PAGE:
But today, the same has taken a flip. All of The Fabricant’s work is created on adigital atelier, which uses high-resolution screens over scissors and cutting tables, to bring their pieces to existence. The conceptual process is similar to that of a traditional fashion house with mood boards and samples of designs, except the entire process is digital; nothing physical is ever used. When their designs are conceptualised, they are ‘stitched’ together in 3D to create fully realised digital garments that are worked to a high level of craft and finished to make them flawless and hyper-real futuristic.
Leading fashion brand Ralph Lauren also announced a new collaboration with ZEPETO–global social networking and avatar simulation app in 2021, where users can immerse themselves in a fully articulated virtual world with a personalised 3D avatar and socialise with other users. Named Ralph Lauren x ZEPETO, the partnership consists of a digital apparel collection and a thematic virtual world. Ralph Lauren apparel is reimagined for the digital world of ZEPETO, allowing users to wardrobe their 3D avatars with exclusive products.
Even Levi’s is investing in customer-facing innovations that take hyper-locality and customisation to new heights. The brand’s new 16,902 square-foot Times Square flagship offers every Levi’s collection Levi’s plus, a selection of New York-centric merchandise and a large Authorized Vintage section. The store also features a 500-square expert tailor shop with sewing machines, direct-to-garment printing capabilities, and iPads for customers to browse designs by branded designs from tailors across the globe. This is all to reduce fitting woes, deliver customised garments, and contribute towards a more sustainable fashion industry.
What Would a World with Both Physical and Virtual Garments Look Like?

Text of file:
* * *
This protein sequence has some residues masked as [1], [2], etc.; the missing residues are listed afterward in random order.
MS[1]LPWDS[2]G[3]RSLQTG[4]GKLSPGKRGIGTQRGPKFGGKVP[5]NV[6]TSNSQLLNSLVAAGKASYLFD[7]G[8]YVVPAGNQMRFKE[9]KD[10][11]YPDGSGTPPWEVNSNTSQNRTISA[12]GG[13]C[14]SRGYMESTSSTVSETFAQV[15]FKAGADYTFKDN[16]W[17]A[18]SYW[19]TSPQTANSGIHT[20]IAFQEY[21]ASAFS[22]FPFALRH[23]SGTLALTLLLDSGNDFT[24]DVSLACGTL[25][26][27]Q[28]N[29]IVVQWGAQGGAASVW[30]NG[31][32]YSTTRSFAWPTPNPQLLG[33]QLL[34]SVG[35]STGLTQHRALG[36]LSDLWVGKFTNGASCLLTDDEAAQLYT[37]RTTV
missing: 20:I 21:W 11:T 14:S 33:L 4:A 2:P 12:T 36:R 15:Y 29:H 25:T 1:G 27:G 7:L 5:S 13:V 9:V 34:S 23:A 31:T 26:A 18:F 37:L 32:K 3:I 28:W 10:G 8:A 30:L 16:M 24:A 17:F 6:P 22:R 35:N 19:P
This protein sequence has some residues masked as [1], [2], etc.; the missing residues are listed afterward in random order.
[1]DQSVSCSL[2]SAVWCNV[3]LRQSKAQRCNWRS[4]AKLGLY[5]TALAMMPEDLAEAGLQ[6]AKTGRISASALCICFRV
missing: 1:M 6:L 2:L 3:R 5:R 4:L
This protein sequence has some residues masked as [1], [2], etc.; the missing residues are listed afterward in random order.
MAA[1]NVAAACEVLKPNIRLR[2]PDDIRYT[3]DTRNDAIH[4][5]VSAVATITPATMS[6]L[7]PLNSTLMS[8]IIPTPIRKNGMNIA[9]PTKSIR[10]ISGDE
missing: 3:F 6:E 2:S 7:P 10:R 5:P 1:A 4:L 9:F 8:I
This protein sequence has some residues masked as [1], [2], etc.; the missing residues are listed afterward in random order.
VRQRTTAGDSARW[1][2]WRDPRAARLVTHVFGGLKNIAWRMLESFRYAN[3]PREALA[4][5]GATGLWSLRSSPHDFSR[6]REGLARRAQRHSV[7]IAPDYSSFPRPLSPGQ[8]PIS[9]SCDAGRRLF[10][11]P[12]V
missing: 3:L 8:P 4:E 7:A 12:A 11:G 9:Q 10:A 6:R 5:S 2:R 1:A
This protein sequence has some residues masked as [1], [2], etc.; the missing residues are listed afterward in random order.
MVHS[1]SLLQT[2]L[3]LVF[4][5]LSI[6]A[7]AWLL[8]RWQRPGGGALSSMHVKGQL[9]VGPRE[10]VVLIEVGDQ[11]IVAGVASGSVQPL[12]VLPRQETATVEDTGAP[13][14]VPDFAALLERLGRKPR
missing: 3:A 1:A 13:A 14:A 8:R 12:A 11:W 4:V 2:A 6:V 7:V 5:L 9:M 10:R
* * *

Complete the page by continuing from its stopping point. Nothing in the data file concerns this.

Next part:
On one hand, where brands like Balenciaga and Ralph Lauren are offering both virtual clothing as well as physical garments, there are digital-only fashion houses, on the other hand, that are selling just virtual clothes. With the rise of such digital fashion houses, virtual clothes have found a place amidst the industry’s search for newness in the post-COVID world, pushing the limits for innovations, designs and experience. The Fabricant, Replicant, Carlings, and DressX among others are the ones that are early entrants in this virtual fashion space and are challenging the business model of fast fashion brands.
The fashion industry has been brutal to the planet and it’s high time to bring technology as a saviour. More often than not, we keep hearing and reading that the fast fashion industry is the largest contributor to pollution and waste. The fashion industry creates 100 billion clothing items in a typical year, and three out of five items end up in waste bins and landfills within 12 months. And all these items are manufactured using 1,000 different types of chemicals, making the recycling process challenging and complex. The bottom line is that the planet is paying a high price for cheap apparel. The rise of e-commerce has made access to fashion and apparel far wider around the world. The consumption of apparel has increased enormously, and with increased consumption comes huge growth in the quantity of clothing that gets discarded.
We need something that enables fashion brands to make more responsible sourcing decisions at different stages of the supply chain and that something is 3D Fashion. The future of fashion is very multidimensional. It is becoming more and more individualistic–it’s almost like every individual’s universe is coming into its own fashion. Fashion is becoming an expression of who they are and what they want their work to reflect. There’s no limit to what you can achieve once you apply technology and science to your craft. Are you ready to embrace 3D Fashion?